“Romantic” by Armand Garnet Ruffo


On Monday my best friend Tanya called me from Switzerland to tell me something distressing: her mom no longer thinks she’s Indian. Tanya wants to get married in Delhi next September to her fiancé Aris, who is ethnically Indian but was adopted by Swiss parents when he was a baby. Her mom is now opposed to this plan, telling Tanya that since she is marrying a (to her) non-Indian, for love and has lived with him before marriage, she is no longer Indian and therefore not entitled to a wedding in Delhi. What Tanya was calling to ask me was: what does it mean to be Indian? Is she still Indian, and therefore entitled to an Indian wedding, or not?

This is the context in which I gravitated to the poem “Romantic” by Armand Garnet Ruffo. Though it deals with the question of “Indian-ness” in a completely different sense, the issues of performativeness versus authenticity are similar. Ruffo’s poem asks the question: is romanticization okay?

The poem answers its own question indirectly. It describes romanticization as “part of the game”, “giv[ing] the public what it wants, it expects” “spread[ing] it on thick.” Romanticization is playing into the dominant culture’s expectations of what Native identity means, a kind of gaming or lying (“spreading it on thick”) that is clearly not okay. Though the poem concludes with the line “The point is/to get the message/across,/isn’t it?” we sense the irony behind this statement, not simply because of the “isn’t it?” question, but also because even at the end of the poem we don’t know for certain what “the message” is. The most likely possibility for the message of James Fenimore Cooper’s novel Last of the Mohicans is that the Mohican (or perhaps Mohegan, since Cooper confused the two) people are an extinct race. So if the purpose of romanticization is to get a message across, and the message is either lost or constitutes the premature acceptance of cultural eradication, then an “ends justify the means” argument fails here.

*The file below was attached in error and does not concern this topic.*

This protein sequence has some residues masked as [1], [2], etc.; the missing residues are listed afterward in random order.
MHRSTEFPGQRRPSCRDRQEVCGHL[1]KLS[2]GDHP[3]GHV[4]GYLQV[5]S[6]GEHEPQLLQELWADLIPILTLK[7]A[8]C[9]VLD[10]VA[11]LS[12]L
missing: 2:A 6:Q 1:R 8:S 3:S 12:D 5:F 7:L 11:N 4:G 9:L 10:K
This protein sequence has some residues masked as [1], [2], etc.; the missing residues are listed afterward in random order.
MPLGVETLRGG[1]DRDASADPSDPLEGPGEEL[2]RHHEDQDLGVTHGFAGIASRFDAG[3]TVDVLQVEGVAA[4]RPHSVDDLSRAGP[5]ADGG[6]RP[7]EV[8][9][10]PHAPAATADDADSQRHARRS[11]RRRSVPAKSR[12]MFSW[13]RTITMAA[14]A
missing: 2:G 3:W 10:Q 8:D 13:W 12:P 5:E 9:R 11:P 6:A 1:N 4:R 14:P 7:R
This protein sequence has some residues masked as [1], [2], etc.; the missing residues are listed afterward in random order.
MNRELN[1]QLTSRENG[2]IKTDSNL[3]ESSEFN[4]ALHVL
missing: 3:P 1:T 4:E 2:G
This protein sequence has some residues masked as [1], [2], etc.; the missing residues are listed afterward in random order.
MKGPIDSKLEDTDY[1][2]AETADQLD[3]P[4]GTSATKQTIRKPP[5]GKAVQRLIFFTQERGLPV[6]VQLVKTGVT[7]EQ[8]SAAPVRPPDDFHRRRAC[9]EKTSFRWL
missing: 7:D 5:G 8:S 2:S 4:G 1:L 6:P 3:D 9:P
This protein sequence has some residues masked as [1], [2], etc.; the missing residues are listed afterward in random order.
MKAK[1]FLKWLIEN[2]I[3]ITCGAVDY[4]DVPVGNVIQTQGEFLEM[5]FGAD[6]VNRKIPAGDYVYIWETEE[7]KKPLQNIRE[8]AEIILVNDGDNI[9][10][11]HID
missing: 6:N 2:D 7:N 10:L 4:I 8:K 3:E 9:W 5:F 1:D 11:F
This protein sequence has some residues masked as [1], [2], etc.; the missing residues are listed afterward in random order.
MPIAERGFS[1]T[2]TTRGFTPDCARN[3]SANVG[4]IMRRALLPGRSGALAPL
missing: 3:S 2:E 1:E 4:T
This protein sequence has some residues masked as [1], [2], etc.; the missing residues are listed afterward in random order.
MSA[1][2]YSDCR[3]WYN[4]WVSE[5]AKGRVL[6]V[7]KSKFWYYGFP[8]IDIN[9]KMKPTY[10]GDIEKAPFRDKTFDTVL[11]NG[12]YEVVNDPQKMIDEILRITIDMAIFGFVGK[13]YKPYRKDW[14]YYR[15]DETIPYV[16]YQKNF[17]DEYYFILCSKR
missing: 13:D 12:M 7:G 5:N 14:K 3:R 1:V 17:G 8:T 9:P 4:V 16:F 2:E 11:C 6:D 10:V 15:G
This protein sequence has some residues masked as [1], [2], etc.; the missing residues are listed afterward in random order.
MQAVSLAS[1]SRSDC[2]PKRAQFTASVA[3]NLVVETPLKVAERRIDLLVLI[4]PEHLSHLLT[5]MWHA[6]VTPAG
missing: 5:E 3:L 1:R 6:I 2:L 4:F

Romanticization is not okay because it reduces ethnicity to its most superficial aspects – “beads and braids” – and makes those aspects simply performative rather than ritualistic or spiritual or anything else. We feel that culture is more than performance and should not be reduced to that. But romanticization leaves us wondering what that deeper reality of culture is or, worse, tricks us into believing that we already understand it.

This raises the question of what culture is then – or, who is entitled to the rituals and signs, who makes them more than performances? Ruffo’s ambiguous reclamation of Archibald Belaney, the white man pretending to be part-Apache who is the speaker of the poem, as something more than an imposter problematizes the easiest answer – one’s family of origin – just as Aris’ existence has for Tanya’s mother. But Ruffo doesn’t suggest another easy answer in its place, as ultimately Belaney, bearing the message of cultural and environmental preservation, is both parable of the ills of romanticization, (the message is lost) and demonstration of the possibility of constructing a cultural identity (the message, perhaps, entitles?)


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